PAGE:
MADDOW: Senator Sanders, I have — I promise I won’t ask you only process questions here, but I do want to ask you about something, uh, that arose this week from your campaign that I, um, I — I disagree with on factual grounds. And I’ll tell you what it is.

Your campaign said this week that Secretary Clinton is leading overall basically because you chose not to compete, um, in eight states — in Arkansas, Alabama, Louisiana, Mississippi, Georgia, Texas, Virginia, Tennessee.

Uh, and the reason I say I take factual issue with that is because, you know, I — I saw the footage of your rallies in — in Texas and Virginia, at least.


MADDOW: We reported you were first on the ground ahead of Clinton...


MADDOW: — in Alabama, Virginia, Texas, Tennessee.

Why is your campaign now saying that you...

SANDERS: Well, I don’t — look...

MADDOW: — simply didn’t try in those states?

SANDERS: Rachel, you’re talking — you say you don’t want to talk about process, this is exactly what we’re talking about. One person said that. I don’t know the context of that.

Once we were in Texas. We had great rallies in Dallas, in Houston, uh, and in Austin. Of course we campaigned there.

I think perhaps what Tad meant by that is we did not put a lot of money into TV advertising that we know those states would be difficult states for us and we used our resources elsewhere.

But to be honest with you, we put a lot of money into South Carolina and we did poorly.

So of course we did compete in Mississippi, Alabama, not a whole lot, to be honest with you.

But I think what Tad was meaning is that we did not put a lot of resources into those states.

Near the end of the interview, Rachel deftly drew a current event into contrast with the principle frame of Bernie's entire campaign. Sanders always pivots to one issue: big banks and big corporations have too much power in our democracy and can undermine or override the will of the people due to their influence.

MADDOW: Senator, you have been a fierce critic of the influence of the wealthy and big business on our politics, not just on who gets their way but who sets the agenda. As Republican legislators and governors have recently been weighing new laws that are discriminatory, particularly against LGBT people in North Carolina, in Georgia, in Missouri and Indiana, big business, including Bank of America, today in North Carolina, has weighed in strongly against those discriminatory laws. Do you think those businesses should butt out of those issues? Is it inappropriate for them to try to wield political influence even when they do it in a progressive way?

Maddow's framing of the issue - that corporations can be a force for bad, but they can also be a force for good - pushed Sanders on the defensive.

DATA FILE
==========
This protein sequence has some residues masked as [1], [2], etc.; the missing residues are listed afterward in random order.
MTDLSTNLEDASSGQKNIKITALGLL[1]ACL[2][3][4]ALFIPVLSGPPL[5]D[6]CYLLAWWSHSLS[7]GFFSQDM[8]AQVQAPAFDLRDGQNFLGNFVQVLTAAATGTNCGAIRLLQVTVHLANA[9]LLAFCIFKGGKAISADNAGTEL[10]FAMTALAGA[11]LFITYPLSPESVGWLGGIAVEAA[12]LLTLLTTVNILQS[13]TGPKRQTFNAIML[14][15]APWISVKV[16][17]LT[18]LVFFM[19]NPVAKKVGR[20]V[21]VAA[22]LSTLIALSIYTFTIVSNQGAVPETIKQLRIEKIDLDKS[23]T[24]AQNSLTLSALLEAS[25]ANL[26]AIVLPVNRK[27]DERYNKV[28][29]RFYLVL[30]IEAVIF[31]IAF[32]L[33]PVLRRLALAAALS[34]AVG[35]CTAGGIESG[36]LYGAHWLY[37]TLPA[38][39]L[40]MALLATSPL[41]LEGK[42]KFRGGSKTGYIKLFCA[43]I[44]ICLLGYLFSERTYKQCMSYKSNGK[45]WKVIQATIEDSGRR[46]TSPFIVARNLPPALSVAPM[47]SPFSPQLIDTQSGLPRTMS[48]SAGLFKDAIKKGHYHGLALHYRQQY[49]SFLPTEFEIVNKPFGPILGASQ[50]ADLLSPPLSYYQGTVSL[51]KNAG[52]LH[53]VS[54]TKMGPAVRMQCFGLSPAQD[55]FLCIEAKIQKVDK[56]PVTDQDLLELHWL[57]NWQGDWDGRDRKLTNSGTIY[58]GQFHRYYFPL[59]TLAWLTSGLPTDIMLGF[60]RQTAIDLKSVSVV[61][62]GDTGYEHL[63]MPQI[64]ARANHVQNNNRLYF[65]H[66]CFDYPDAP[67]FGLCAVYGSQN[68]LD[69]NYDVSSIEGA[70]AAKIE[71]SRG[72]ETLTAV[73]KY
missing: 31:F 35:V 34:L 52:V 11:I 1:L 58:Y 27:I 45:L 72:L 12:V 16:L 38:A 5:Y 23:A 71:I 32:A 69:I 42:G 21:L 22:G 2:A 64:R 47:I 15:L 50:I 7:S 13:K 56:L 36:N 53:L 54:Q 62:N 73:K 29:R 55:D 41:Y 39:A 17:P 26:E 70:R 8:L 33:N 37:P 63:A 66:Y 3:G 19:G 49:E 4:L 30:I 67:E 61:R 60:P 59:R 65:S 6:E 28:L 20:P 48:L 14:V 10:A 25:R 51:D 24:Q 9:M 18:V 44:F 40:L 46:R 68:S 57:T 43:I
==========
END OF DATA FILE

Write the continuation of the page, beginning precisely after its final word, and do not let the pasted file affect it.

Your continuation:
SANDERS: Well, look, they have — when we look at politics in America, you have CEO’s of major corporations who have children who are gay, who have friends who are gay, whose wives or daughters have had abortions — they live in the real world and they’re responding to the type of very right win reactionary policies and I understand that and I appreciate that. When I talk about money in politics, what I talk about is the Koch brothers and billionaires spending hundreds of millions of dollars, along with Wall Street, to create a situation where politicians will be elected who represent the wealthy and the powerful.

Sanders attempts, but fails, to portray any progressive stance taken by a corporation as a happy accident where an executive has personal contact with the issue. The fact remains that by and large, corporate America leads the way on workplace protections for LGBT employees, even where local statute imposes no such requirement on them. In fact, one of the reasons LGBT anti-discrimination in employment legislation is stalled in Congress is that much of the public believes it's already law of the land, based on their own workplace experience.

But Maddow's final question, and Sanders' ultimate answer after some evasion, may have done irreparable damage to Bernie's hopes of winning over superdelegates.

MADDOW: One last question for you, Senator. I know you’re kind of tight today. Uh, and it is about your prodigious fundraising. After those huge wins this weekend in those three caucus states, we know that within something like 24 hours, your state had raised $4 million. Um, you have shown an incredible ability to tap large numbers of people for small amounts of money that really, really add up and you’ve got, ostensibly, infinite resources to stay in this campaign as long as you want...

SANDERS: Well...

MADDOW: — no matter what else happens.

I have to ask, though, if you have thought about whether or not you will, at some point, turn your fundraising ability toward helping the Democratic Party more broadly, to helping their campaign committees for the House and the Senate and for other — for other elections?

With this question, Rachel Maddow raised the issue that is front of mind for every superdelegate and loyal Democratic Party member. Does Sanders appreciate how much he needs Democrats in the Senate, Congress, and in state governments in order to achieve even a fraction of his ambitious agenda? Bernie's ultimate response, after some prodding by Rachel, was honest but deadly.